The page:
In Roe v. Wade, the U.S. Supreme Court in 1973 created a constitutional right to abortion and issued rules for implementing it that invalidated the pro-life laws of all 50 states. As a result, abortion advocates went to federal court to challenge laws protecting the unborn that legislatures continued to enact. Less than 20 years after Roe, however, liberal scholar Kimberly Chaput argued that the Court was already departing from “the spirit of the original Roe decision” and that “[c]onservative appointees to the Court have recently expressed willingness to reconsider and, possibly, overrule Roe.” As a result, she predicted, “the continued availability of abortion will depend on state courts.”
That prediction came true in 2022 when the Supreme Court overruled Roe v. Wade and Planned Parenthood v. Casey, holding that “the Constitution does not confer a right to abortion.” Abortion advocates, therefore, are moving to state courts and arguing that pro-life laws violate state constitutions. This Legal Memorandum examines this shift in the context of the historical trend favoring legal protection for the unborn and litigation attacking those legal protections before Roe v. Wade.
An “Unbroken Tradition of Prohibiting Abortion”
In Roe, the Supreme Court created what it neutrally called “the history of abortion” in America, a narrative that extensive scholarship has since exposed as a “radically revisionist history.” Historians trying to perpetuate this fiction in subsequent abortion cases have admitted that their amicus curiae briefs were “constructed to make an argumentative point rather than tell the truth.” Telling the truth about abortion history reveals that, for more than 700 years—first by English common law and later by American statute—the law protected human beings before birth by increasingly restricting abortion. In this “unbroken tradition of prohibiting abortion,” English common law made abortion unlawful since at least the beginning of the 13th century, and English municipal ordinances began in the early 16th century to prohibit midwives from performing or procuring abortions. England’s first abortion statute, Lord Ellenborough’s Act in 1803, made abortion a capital crime when a woman was “quick with child,” the legal standard at the time for proving the existence of a living child in the womb.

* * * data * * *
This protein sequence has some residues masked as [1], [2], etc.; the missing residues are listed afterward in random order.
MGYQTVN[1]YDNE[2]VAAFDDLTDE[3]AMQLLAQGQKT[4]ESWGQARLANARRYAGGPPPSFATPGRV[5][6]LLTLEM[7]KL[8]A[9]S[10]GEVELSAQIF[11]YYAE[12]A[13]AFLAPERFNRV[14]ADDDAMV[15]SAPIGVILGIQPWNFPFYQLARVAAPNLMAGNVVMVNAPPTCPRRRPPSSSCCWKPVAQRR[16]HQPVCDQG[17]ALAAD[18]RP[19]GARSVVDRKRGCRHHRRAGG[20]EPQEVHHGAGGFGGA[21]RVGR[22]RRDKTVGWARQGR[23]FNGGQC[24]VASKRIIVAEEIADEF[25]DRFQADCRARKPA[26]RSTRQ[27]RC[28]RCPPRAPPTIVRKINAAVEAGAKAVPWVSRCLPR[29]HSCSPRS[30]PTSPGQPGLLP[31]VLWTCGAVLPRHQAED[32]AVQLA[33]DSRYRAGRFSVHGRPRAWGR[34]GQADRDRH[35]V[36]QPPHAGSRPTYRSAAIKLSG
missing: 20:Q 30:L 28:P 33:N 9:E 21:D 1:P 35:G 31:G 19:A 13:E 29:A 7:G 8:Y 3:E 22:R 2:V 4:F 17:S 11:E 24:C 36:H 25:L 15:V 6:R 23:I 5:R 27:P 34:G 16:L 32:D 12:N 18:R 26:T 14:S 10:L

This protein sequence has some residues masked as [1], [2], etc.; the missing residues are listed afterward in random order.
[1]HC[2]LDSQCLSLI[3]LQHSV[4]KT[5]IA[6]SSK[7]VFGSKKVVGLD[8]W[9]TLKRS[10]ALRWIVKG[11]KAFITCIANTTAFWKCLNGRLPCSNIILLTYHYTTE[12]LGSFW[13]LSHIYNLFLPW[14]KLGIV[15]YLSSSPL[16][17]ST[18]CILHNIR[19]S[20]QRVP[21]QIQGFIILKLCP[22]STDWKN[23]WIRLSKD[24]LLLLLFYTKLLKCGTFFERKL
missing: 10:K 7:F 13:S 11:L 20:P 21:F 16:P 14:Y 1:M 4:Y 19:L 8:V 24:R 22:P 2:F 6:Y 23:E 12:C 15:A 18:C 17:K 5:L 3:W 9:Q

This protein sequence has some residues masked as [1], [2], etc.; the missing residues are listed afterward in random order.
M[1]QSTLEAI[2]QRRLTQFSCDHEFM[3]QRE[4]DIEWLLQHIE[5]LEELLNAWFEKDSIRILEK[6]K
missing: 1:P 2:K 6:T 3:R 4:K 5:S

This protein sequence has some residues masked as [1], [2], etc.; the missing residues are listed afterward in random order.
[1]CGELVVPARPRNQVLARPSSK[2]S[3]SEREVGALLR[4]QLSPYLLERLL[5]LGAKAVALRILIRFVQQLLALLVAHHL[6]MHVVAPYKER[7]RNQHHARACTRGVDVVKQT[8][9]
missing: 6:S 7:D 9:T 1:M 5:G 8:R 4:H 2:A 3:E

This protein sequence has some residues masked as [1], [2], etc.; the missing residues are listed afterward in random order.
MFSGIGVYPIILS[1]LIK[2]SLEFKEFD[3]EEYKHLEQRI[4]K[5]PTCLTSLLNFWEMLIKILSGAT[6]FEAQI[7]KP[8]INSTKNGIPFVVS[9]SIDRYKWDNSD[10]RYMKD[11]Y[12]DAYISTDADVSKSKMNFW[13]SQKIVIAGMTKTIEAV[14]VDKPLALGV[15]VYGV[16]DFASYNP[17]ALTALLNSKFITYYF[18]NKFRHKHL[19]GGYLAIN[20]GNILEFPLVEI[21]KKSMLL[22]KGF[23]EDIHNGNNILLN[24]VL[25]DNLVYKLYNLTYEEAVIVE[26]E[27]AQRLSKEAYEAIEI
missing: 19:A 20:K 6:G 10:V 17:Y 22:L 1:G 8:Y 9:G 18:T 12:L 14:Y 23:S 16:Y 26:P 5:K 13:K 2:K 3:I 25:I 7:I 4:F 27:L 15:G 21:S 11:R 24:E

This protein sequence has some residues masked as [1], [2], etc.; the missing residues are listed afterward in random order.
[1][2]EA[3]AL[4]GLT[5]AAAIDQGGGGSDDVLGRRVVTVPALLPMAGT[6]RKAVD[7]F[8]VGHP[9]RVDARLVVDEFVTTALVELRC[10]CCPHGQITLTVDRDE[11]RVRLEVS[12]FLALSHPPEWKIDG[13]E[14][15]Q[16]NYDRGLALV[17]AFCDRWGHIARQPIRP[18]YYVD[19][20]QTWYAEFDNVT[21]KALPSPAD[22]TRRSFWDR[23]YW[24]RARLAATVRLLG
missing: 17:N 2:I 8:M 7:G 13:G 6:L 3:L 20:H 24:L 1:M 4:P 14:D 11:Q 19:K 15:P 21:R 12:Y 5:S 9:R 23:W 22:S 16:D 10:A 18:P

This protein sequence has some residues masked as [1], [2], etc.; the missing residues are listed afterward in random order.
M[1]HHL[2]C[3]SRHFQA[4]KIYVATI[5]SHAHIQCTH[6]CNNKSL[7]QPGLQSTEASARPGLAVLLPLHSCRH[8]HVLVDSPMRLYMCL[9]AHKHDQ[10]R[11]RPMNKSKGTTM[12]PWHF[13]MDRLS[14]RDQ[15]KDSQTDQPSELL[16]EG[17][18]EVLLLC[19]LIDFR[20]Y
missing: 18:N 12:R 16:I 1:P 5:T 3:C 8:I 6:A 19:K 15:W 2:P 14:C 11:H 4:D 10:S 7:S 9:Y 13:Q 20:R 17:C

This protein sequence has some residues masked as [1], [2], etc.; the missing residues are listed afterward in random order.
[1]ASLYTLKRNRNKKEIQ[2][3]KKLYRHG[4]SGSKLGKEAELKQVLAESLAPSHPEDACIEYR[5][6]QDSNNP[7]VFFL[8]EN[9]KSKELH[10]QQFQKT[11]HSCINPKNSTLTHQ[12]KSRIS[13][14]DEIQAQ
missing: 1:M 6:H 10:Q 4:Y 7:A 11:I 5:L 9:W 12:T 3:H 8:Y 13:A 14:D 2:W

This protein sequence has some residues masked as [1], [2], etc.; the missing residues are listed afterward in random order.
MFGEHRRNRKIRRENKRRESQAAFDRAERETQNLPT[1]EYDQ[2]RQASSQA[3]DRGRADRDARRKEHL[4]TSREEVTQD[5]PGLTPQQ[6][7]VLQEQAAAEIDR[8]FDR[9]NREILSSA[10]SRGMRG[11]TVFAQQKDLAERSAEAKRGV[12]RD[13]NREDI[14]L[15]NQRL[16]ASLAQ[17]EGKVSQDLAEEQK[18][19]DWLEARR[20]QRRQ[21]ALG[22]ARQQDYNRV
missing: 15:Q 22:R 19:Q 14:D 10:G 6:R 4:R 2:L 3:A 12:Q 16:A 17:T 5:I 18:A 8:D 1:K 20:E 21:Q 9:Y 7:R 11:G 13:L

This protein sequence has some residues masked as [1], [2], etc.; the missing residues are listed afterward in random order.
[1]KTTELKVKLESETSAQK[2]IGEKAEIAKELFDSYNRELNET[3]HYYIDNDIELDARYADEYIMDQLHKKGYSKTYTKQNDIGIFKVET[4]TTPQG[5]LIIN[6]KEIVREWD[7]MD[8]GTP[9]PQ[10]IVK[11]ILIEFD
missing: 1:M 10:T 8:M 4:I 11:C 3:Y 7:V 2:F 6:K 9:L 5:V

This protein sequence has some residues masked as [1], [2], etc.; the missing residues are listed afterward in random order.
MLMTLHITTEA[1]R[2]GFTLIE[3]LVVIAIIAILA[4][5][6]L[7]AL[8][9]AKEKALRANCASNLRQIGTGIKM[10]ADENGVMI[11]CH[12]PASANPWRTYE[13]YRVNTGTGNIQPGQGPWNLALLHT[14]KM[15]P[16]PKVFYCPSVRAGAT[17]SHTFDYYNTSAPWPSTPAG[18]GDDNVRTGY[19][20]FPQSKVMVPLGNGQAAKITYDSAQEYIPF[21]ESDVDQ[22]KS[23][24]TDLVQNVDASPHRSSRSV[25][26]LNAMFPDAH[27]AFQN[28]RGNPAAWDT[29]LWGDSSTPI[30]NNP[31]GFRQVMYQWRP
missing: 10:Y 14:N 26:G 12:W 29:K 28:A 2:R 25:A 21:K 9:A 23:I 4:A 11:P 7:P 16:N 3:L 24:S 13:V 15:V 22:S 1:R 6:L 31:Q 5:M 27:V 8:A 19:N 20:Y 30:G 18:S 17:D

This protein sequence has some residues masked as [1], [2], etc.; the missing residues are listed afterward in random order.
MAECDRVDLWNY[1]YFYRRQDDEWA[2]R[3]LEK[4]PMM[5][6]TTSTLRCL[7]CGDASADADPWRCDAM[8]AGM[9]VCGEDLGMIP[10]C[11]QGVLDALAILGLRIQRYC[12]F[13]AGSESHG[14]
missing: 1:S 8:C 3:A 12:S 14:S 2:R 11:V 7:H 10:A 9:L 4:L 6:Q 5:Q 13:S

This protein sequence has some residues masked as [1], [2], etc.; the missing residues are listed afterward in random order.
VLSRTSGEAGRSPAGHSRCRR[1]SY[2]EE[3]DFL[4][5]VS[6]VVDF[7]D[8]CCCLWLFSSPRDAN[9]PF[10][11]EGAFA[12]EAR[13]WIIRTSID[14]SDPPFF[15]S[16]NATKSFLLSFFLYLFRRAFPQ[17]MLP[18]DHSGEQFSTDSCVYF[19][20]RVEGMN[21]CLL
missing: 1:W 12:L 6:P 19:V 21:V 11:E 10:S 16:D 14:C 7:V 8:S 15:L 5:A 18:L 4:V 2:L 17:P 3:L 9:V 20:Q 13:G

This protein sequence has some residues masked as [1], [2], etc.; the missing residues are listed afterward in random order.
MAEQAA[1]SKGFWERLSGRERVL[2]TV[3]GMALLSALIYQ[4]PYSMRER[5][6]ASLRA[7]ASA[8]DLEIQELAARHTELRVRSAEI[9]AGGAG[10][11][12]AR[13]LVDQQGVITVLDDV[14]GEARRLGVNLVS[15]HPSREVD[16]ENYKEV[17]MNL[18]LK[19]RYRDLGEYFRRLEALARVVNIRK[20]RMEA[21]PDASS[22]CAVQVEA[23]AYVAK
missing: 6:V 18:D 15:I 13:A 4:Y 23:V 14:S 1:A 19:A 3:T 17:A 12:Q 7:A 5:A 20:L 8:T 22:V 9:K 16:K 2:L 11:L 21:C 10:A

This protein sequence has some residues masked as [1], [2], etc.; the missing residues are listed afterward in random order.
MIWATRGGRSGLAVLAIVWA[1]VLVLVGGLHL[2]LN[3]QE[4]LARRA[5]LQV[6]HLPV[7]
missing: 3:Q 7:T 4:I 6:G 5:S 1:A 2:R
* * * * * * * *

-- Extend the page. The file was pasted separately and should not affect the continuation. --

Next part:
In America, New York City replicated England’s midwife ordinance in 1716, and “[m]anuals for justices of the peace printed in the Colonies in the 18th century typically restated the common-law rules on abortion.” The American Medical Association launched a national campaign against abortion at its 1859 convention, endorsing a report that rejected the “mistaken and exploded dogma” that the unborn child has no “independent and actual existence…as a living being.” Courts followed the physicians’ lead in similarly abandoning outdated concepts such as quickening, with the Maryland Court of Appeals in 1887 noting its rejection of the idea that “the life of an infant was not supposed to begin until it stirred in the mother’s womb.” As a result, during the 19th century, “the vast majority of the States enacted statutes criminalizing abortion at all stages of pregnancy.”